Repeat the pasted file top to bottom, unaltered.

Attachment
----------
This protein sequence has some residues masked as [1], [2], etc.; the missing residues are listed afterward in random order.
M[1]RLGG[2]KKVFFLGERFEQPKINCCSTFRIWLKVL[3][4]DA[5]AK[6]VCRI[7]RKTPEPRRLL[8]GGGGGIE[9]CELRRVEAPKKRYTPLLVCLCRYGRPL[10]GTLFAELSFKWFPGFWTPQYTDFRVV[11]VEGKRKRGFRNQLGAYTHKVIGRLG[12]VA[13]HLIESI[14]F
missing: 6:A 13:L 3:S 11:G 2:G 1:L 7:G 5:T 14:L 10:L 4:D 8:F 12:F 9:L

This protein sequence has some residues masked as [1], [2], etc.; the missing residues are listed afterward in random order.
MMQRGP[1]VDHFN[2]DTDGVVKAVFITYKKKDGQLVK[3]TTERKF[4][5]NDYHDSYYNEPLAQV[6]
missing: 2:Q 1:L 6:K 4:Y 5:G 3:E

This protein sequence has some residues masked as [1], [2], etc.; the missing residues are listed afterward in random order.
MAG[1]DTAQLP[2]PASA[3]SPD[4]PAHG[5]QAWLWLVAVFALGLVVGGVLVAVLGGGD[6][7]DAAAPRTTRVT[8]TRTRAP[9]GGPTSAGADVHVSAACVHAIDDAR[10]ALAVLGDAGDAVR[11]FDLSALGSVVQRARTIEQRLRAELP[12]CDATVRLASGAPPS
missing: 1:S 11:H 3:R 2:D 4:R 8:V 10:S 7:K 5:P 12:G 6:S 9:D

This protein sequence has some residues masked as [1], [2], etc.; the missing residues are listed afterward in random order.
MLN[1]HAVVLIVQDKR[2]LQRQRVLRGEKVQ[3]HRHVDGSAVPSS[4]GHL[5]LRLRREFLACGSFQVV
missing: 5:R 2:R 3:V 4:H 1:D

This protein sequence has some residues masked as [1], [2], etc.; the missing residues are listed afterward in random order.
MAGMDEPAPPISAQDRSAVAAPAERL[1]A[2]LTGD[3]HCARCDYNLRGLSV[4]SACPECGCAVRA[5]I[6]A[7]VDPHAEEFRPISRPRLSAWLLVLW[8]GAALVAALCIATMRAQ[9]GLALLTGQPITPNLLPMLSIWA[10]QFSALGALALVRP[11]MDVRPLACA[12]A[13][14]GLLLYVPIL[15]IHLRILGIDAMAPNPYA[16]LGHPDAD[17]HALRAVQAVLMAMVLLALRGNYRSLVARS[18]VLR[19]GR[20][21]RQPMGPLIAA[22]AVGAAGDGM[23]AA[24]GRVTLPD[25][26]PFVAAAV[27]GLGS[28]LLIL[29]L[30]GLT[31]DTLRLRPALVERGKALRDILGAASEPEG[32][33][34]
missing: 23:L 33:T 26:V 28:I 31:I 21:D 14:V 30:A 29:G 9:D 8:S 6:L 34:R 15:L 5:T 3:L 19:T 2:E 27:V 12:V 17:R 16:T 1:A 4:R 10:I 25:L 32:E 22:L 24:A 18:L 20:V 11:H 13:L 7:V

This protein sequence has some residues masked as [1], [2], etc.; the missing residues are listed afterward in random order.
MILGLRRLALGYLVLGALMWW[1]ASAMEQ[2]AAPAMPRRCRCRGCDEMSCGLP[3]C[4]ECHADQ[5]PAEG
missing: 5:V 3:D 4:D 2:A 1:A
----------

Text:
This protein sequence has some residues masked as [1], [2], etc.; the missing residues are listed afterward in random order.
M[1]RLGG[2]KKVFFLGERFEQPKINCCSTFRIWLKVL[3][4]DA[5]AK[6]VCRI[7]RKTPEPRRLL[8]GGGGGIE[9]CELRRVEAPKKRYTPLLVCLCRYGRPL[10]GTLFAELSFKWFPGFWTPQYTDFRVV[11]VEGKRKRGFRNQLGAYTHKVIGRLG[12]VA[13]HLIESI[14]F
missing: 6:A 13:L 3:S 11:G 2:G 1:L 7:G 5:T 14:L 10:L 4:D 8:F 12:F 9:L

This protein sequence has some residues masked as [1], [2], etc.; the missing residues are listed afterward in random order.
MMQRGP[1]VDHFN[2]DTDGVVKAVFITYKKKDGQLVK[3]TTERKF[4][5]NDYHDSYYNEPLAQV[6]
missing: 2:Q 1:L 6:K 4:Y 5:G 3:E

This protein sequence has some residues masked as [1], [2], etc.; the missing residues are listed afterward in random order.
MAG[1]DTAQLP[2]PASA[3]SPD[4]PAHG[5]QAWLWLVAVFALGLVVGGVLVAVLGGGD[6][7]DAAAPRTTRVT[8]TRTRAP[9]GGPTSAGADVHVSAACVHAIDDAR[10]ALAVLGDAGDAVR[11]FDLSALGSVVQRARTIEQRLRAELP[12]CDATVRLASGAPPS
missing: 1:S 11:H 3:R 2:D 4:R 8:V 10:S 7:K 5:P 12:G 6:S 9:D

This protein sequence has some residues masked as [1], [2], etc.; the missing residues are listed afterward in random order.
MLN[1]HAVVLIVQDKR[2]LQRQRVLRGEKVQ[3]HRHVDGSAVPSS[4]GHL[5]LRLRREFLACGSFQVV
missing: 5:R 2:R 3:V 4:H 1:D

This protein sequence has some residues masked as [1], [2], etc.; the missing residues are listed afterward in random order.
MAGMDEPAPPISAQDRSAVAAPAERL[1]A[2]LTGD[3]HCARCDYNLRGLSV[4]SACPECGCAVRA[5]I[6]A[7]VDPHAEEFRPISRPRLSAWLLVLW[8]GAALVAALCIATMRAQ[9]GLALLTGQPITPNLLPMLSIWA[10]QFSALGALALVRP[11]MDVRPLACA[12]A[13][14]GLLLYVPIL[15]IHLRILGIDAMAPNPYA[16]LGHPDAD[17]HALRAVQAVLMAMVLLALRGNYRSLVARS[18]VLR[19]GR[20][21]RQPMGPLIAA[22]AVGAAGDGM[23]AA[24]GRVTLPD[25][26]PFVAAAV[27]GLGS[28]LLIL[29]L[30]GLT[31]DTLRLRPALVERGKALRDILGAASEPEG[32][33][34]
missing: 23:L 33:T 26:V 28:I 31:I 21:D 14:V 30:A 29:G 9:D 8:S 6:L 34:R 15:L 5:T 3:L 19:T 2:E 27:V 12:V 17:R 16:T 1:A 4:R 10:I 25:L 32:E 22:L 24:A 18:L 20:V 11:H 13:L 7:V

This protein sequence has some residues masked as [1], [2], etc.; the missing residues are listed afterward in random order.
MILGLRRLALGYLVLGALMWW[1]ASAMEQ[2]AAPAMPRRCRCRGCDEMSCGLP[3]C[4]ECHADQ[5]PAEG
missing: 5:V 3:D 4:D 2:A 1:A